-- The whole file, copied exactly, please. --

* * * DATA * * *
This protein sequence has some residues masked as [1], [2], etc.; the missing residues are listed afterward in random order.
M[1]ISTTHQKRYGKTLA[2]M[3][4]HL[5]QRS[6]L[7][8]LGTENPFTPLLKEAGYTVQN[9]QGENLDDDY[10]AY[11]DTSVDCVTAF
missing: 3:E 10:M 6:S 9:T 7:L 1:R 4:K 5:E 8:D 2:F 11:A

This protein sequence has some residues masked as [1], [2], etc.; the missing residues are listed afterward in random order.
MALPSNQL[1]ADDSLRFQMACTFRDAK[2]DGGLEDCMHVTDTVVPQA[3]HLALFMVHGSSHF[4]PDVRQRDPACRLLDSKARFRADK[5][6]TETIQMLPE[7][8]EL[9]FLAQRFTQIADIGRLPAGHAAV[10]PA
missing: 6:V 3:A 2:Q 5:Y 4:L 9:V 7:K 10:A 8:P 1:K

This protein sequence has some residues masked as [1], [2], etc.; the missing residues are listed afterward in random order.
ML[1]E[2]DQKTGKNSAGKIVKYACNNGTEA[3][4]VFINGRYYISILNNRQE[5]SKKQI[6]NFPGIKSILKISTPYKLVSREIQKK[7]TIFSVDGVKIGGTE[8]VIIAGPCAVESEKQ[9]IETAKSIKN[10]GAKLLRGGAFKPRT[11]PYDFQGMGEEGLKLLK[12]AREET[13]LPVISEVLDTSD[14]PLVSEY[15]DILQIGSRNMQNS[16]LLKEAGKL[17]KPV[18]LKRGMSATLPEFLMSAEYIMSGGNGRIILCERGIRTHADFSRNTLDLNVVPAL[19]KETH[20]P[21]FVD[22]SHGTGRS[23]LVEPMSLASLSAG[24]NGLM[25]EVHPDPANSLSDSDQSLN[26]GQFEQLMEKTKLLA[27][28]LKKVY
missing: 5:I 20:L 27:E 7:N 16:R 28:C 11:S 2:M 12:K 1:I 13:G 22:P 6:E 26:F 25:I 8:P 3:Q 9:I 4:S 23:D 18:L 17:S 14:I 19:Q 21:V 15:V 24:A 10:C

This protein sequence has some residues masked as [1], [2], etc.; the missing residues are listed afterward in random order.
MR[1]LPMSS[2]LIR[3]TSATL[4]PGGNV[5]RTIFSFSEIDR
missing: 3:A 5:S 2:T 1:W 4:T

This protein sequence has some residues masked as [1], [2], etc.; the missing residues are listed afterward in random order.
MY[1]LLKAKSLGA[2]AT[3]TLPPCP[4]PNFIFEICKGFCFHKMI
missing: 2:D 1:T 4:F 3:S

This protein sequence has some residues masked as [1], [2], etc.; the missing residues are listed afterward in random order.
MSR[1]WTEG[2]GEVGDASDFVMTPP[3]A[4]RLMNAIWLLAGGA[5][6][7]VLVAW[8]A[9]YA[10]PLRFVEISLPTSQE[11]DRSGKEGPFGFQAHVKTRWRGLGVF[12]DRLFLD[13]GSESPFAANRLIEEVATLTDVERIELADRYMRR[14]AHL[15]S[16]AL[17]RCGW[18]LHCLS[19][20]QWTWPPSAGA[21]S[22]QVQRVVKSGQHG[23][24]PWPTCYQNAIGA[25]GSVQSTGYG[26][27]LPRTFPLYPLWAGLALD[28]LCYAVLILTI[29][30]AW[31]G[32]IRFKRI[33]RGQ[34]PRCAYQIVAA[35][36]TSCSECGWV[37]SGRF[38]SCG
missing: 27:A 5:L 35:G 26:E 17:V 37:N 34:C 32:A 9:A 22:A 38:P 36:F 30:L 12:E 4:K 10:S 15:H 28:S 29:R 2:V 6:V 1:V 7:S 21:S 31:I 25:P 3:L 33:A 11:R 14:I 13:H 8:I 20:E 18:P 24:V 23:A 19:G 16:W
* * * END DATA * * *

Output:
This protein sequence has some residues masked as [1], [2], etc.; the missing residues are listed afterward in random order.
M[1]ISTTHQKRYGKTLA[2]M[3][4]HL[5]QRS[6]L[7][8]LGTENPFTPLLKEAGYTVQN[9]QGENLDDDY[10]AY[11]DTSVDCVTAF
missing: 3:E 10:M 6:S 9:T 7:L 1:R 4:K 5:E 8:D 2:F 11:A

This protein sequence has some residues masked as [1], [2], etc.; the missing residues are listed afterward in random order.
MALPSNQL[1]ADDSLRFQMACTFRDAK[2]DGGLEDCMHVTDTVVPQA[3]HLALFMVHGSSHF[4]PDVRQRDPACRLLDSKARFRADK[5][6]TETIQMLPE[7][8]EL[9]FLAQRFTQIADIGRLPAGHAAV[10]PA
missing: 6:V 3:A 2:Q 5:Y 4:L 9:V 7:K 10:A 8:P 1:K

This protein sequence has some residues masked as [1], [2], etc.; the missing residues are listed afterward in random order.
ML[1]E[2]DQKTGKNSAGKIVKYACNNGTEA[3][4]VFINGRYYISILNNRQE[5]SKKQI[6]NFPGIKSILKISTPYKLVSREIQKK[7]TIFSVDGVKIGGTE[8]VIIAGPCAVESEKQ[9]IETAKSIKN[10]GAKLLRGGAFKPRT[11]PYDFQGMGEEGLKLLK[12]AREET[13]LPVISEVLDTSD[14]PLVSEY[15]DILQIGSRNMQNS[16]LLKEAGKL[17]KPV[18]LKRGMSATLPEFLMSAEYIMSGGNGRIILCERGIRTHADFSRNTLDLNVVPAL[19]KETH[20]P[21]FVD[22]SHGTGRS[23]LVEPMSLASLSAG[24]NGLM[25]EVHPDPANSLSDSDQSLN[26]GQFEQLMEKTKLLA[27][28]LKKVY
missing: 5:I 20:L 27:E 7:N 16:R 28:C 11:S 2:M 12:K 1:I 13:G 22:P 6:E 26:F 25:I 8:P 3:Q 9:I 4:S 23:D 18:L 17:S 14:I 19:Q 21:V 15:V 24:A 10:C

This protein sequence has some residues masked as [1], [2], etc.; the missing residues are listed afterward in random order.
MR[1]LPMSS[2]LIR[3]TSATL[4]PGGNV[5]RTIFSFSEIDR
missing: 3:A 5:S 2:T 1:W 4:T

This protein sequence has some residues masked as [1], [2], etc.; the missing residues are listed afterward in random order.
MY[1]LLKAKSLGA[2]AT[3]TLPPCP[4]PNFIFEICKGFCFHKMI
missing: 2:D 1:T 4:F 3:S

This protein sequence has some residues masked as [1], [2], etc.; the missing residues are listed afterward in random order.
MSR[1]WTEG[2]GEVGDASDFVMTPP[3]A[4]RLMNAIWLLAGGA[5][6][7]VLVAW[8]A[9]YA[10]PLRFVEISLPTSQE[11]DRSGKEGPFGFQAHVKTRWRGLGVF[12]DRLFLD[13]GSESPFAANRLIEEVATLTDVERIELADRYMRR[14]AHL[15]S[16]AL[17]RCGW[18]LHCLS[19][20]QWTWPPSAGA[21]S[22]QVQRVVKSGQHG[23][24]PWPTCYQNAIGA[25]GSVQSTGYG[26][27]LPRTFPLYPLWAGLALD[28]LCYAVLILTI[29][30]AW[31]G[32]IRFKRI[33]RGQ[34]PRCAYQIVAA[35][36]TSCSECGWV[37]SGRF[38]SCG
missing: 27:A 5:L 35:G 26:E 17:V 37:N 34:C 32:A 9:A 22:A 38:P 36:F 30:L 12:E 4:K 10:S 15:H 28:S 29:R 2:V 6:V 1:V 7:S 21:S 31:I 25:P 3:L 33:A 11:R 14:I 13:H 8:I 20:E 18:P 24:V 23:A 19:G 16:W